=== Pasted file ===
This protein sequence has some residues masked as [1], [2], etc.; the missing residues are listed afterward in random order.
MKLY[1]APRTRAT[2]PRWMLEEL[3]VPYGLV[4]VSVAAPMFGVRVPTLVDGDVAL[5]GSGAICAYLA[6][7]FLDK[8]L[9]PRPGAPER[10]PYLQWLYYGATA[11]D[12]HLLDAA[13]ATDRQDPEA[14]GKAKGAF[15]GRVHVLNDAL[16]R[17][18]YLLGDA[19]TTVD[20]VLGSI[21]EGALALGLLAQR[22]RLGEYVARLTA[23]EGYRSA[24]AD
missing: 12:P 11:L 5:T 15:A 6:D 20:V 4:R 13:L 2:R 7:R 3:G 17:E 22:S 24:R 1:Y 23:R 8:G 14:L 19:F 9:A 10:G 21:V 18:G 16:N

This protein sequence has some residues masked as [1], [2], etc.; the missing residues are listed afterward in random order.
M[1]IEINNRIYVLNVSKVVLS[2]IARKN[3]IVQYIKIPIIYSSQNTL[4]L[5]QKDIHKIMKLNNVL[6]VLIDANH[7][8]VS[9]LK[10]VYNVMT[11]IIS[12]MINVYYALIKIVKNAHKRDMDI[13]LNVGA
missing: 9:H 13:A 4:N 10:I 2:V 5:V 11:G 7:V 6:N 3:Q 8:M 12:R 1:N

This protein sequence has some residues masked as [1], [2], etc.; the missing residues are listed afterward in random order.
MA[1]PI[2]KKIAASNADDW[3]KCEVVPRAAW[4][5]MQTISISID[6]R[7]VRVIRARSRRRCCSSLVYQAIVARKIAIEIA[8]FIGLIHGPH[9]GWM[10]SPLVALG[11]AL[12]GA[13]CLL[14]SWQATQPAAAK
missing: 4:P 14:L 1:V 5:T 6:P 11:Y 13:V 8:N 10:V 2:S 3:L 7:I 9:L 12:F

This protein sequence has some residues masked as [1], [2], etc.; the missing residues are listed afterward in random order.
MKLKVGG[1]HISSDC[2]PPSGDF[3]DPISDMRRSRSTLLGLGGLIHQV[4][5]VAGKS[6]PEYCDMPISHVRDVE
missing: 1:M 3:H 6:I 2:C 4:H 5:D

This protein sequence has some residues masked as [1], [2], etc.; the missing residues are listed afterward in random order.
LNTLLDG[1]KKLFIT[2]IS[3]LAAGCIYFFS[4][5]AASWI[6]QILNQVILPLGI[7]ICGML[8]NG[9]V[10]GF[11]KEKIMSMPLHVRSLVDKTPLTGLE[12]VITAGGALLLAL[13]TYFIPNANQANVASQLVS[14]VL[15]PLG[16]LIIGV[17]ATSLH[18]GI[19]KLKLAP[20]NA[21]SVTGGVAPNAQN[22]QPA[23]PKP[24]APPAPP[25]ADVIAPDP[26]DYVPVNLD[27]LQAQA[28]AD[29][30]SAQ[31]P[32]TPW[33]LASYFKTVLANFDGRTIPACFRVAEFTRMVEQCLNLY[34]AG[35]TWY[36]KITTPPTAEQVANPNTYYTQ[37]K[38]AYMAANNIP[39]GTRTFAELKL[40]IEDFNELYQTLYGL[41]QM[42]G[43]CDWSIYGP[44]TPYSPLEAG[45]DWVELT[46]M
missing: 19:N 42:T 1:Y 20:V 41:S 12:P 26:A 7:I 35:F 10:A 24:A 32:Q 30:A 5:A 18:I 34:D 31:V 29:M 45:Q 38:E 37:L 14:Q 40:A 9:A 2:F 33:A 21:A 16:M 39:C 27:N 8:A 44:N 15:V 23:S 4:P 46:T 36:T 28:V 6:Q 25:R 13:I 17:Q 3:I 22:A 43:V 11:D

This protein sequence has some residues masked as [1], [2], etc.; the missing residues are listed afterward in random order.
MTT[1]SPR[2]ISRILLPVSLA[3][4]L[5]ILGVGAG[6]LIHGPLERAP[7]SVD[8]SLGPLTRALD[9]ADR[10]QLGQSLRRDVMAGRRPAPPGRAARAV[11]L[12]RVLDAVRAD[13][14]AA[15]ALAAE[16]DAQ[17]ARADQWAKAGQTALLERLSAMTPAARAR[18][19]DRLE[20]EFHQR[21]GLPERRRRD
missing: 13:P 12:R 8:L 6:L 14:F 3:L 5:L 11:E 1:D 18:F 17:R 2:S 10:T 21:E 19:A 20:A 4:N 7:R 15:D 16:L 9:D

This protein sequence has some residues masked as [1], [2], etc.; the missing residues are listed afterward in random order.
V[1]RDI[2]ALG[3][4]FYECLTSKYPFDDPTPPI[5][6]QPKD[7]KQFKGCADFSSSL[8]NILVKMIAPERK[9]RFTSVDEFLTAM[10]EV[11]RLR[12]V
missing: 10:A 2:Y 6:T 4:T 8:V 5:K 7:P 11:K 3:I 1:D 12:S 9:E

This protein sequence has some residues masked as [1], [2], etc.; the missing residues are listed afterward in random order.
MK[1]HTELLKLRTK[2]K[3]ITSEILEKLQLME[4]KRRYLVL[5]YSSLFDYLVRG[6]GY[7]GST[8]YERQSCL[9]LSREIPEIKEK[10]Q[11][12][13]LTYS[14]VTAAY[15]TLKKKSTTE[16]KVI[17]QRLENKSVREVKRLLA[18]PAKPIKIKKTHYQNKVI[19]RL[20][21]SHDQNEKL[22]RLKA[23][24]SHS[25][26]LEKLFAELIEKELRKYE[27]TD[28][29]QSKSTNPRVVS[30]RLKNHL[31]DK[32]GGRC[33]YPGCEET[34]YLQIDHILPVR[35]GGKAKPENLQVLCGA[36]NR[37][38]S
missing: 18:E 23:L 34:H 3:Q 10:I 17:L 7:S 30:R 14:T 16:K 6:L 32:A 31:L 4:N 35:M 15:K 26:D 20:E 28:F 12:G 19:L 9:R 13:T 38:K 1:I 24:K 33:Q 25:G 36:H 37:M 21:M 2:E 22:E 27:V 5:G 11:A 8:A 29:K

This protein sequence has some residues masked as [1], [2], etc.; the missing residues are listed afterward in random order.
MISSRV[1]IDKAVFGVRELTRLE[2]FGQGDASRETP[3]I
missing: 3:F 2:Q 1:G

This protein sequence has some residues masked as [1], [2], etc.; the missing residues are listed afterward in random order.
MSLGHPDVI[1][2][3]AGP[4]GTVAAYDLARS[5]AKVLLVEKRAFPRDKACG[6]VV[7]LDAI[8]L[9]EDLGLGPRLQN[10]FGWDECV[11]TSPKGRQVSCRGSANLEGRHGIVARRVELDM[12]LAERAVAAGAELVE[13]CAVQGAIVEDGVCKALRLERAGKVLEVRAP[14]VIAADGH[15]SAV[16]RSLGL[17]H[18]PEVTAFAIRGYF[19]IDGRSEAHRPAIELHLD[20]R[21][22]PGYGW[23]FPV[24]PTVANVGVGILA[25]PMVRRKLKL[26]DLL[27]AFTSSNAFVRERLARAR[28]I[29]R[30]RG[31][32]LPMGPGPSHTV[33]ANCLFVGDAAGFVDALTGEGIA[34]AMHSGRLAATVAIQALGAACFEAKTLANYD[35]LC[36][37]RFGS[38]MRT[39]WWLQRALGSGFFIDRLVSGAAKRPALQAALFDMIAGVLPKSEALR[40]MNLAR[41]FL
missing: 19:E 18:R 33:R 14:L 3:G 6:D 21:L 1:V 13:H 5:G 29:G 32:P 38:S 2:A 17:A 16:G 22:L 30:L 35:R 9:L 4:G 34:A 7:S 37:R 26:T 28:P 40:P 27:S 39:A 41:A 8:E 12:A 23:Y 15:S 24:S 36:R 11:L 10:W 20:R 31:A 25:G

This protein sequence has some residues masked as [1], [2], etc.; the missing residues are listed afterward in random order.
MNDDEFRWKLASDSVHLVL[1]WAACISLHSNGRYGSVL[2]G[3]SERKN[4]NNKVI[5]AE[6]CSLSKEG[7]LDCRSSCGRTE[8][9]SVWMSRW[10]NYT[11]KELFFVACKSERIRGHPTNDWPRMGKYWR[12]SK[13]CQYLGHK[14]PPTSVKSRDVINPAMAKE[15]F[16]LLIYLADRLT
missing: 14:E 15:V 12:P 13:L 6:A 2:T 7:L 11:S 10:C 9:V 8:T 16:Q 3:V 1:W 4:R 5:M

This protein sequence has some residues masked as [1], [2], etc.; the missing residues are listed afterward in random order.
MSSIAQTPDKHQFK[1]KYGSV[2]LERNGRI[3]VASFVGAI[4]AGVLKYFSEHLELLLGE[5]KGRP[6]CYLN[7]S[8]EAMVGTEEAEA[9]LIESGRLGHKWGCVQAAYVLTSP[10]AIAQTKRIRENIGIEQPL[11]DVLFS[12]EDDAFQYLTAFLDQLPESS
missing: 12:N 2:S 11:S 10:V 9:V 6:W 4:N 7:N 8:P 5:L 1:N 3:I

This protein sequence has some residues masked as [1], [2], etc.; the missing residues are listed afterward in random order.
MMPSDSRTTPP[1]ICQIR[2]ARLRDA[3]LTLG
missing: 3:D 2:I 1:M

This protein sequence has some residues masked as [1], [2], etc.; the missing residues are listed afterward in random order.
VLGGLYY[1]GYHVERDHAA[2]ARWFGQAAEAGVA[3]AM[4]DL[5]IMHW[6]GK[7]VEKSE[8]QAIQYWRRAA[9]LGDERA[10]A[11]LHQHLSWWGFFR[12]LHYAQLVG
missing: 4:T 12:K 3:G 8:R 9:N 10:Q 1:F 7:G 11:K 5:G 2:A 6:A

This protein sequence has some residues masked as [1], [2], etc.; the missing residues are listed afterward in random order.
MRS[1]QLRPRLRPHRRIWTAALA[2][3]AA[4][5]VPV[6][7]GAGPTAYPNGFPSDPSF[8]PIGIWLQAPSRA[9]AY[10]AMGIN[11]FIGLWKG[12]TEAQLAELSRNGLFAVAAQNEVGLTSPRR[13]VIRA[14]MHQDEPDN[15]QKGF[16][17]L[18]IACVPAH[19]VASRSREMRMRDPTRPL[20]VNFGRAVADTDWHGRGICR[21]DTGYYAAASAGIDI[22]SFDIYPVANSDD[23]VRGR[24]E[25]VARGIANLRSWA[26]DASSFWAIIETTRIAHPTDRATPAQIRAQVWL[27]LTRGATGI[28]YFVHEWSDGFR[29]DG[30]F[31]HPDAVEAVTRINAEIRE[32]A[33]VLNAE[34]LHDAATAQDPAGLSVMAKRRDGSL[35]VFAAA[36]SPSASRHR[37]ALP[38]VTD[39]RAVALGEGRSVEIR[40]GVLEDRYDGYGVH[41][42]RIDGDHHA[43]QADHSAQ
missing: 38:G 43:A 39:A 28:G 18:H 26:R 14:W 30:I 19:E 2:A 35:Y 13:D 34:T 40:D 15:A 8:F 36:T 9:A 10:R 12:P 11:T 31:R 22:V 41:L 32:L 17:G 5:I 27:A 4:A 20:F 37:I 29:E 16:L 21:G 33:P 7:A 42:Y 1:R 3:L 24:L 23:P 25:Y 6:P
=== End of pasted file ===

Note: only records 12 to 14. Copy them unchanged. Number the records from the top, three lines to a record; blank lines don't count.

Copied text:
This protein sequence has some residues masked as [1], [2], etc.; the missing residues are listed afterward in random order.
MSSIAQTPDKHQFK[1]KYGSV[2]LERNGRI[3]VASFVGAI[4]AGVLKYFSEHLELLLGE[5]KGRP[6]CYLN[7]S[8]EAMVGTEEAEA[9]LIESGRLGHKWGCVQAAYVLTSP[10]AIAQTKRIRENIGIEQPL[11]DVLFS[12]EDDAFQYLTAFLDQLPESS
missing: 12:N 2:S 11:S 10:V 9:V 6:W 4:N 7:N 8:P 5:L 1:N 3:I

This protein sequence has some residues masked as [1], [2], etc.; the missing residues are listed afterward in random order.
MMPSDSRTTPP[1]ICQIR[2]ARLRDA[3]LTLG
missing: 3:D 2:I 1:M

This protein sequence has some residues masked as [1], [2], etc.; the missing residues are listed afterward in random order.
VLGGLYY[1]GYHVERDHAA[2]ARWFGQAAEAGVA[3]AM[4]DL[5]IMHW[6]GK[7]VEKSE[8]QAIQYWRRAA[9]LGDERA[10]A[11]LHQHLSWWGFFR[12]LHYAQLVG
missing: 4:T 12:K 3:G 8:R 9:N 10:Q 1:F 7:G 11:K 5:G 2:A 6:A